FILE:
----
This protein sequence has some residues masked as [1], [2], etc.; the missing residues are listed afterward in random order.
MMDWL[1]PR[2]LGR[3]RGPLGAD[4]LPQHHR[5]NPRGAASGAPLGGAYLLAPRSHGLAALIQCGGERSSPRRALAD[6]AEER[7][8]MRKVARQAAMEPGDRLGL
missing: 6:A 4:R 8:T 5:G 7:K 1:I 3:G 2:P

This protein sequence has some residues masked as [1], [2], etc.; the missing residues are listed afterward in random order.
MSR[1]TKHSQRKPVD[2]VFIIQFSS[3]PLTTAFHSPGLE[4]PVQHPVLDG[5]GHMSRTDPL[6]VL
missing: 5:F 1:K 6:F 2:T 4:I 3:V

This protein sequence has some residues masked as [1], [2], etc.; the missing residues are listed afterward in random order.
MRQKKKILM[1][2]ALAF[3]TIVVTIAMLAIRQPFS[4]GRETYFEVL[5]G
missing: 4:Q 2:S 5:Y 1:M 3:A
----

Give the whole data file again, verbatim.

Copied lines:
This protein sequence has some residues masked as [1], [2], etc.; the missing residues are listed afterward in random order.
MMDWL[1]PR[2]LGR[3]RGPLGAD[4]LPQHHR[5]NPRGAASGAPLGGAYLLAPRSHGLAALIQCGGERSSPRRALAD[6]AEER[7][8]MRKVARQAAMEPGDRLGL
missing: 6:A 4:R 8:T 5:G 7:K 1:I 3:G 2:P

This protein sequence has some residues masked as [1], [2], etc.; the missing residues are listed afterward in random order.
MSR[1]TKHSQRKPVD[2]VFIIQFSS[3]PLTTAFHSPGLE[4]PVQHPVLDG[5]GHMSRTDPL[6]VL
missing: 5:F 1:K 6:F 2:T 4:I 3:V

This protein sequence has some residues masked as [1], [2], etc.; the missing residues are listed afterward in random order.
MRQKKKILM[1][2]ALAF[3]TIVVTIAMLAIRQPFS[4]GRETYFEVL[5]G
missing: 4:Q 2:S 5:Y 1:M 3:A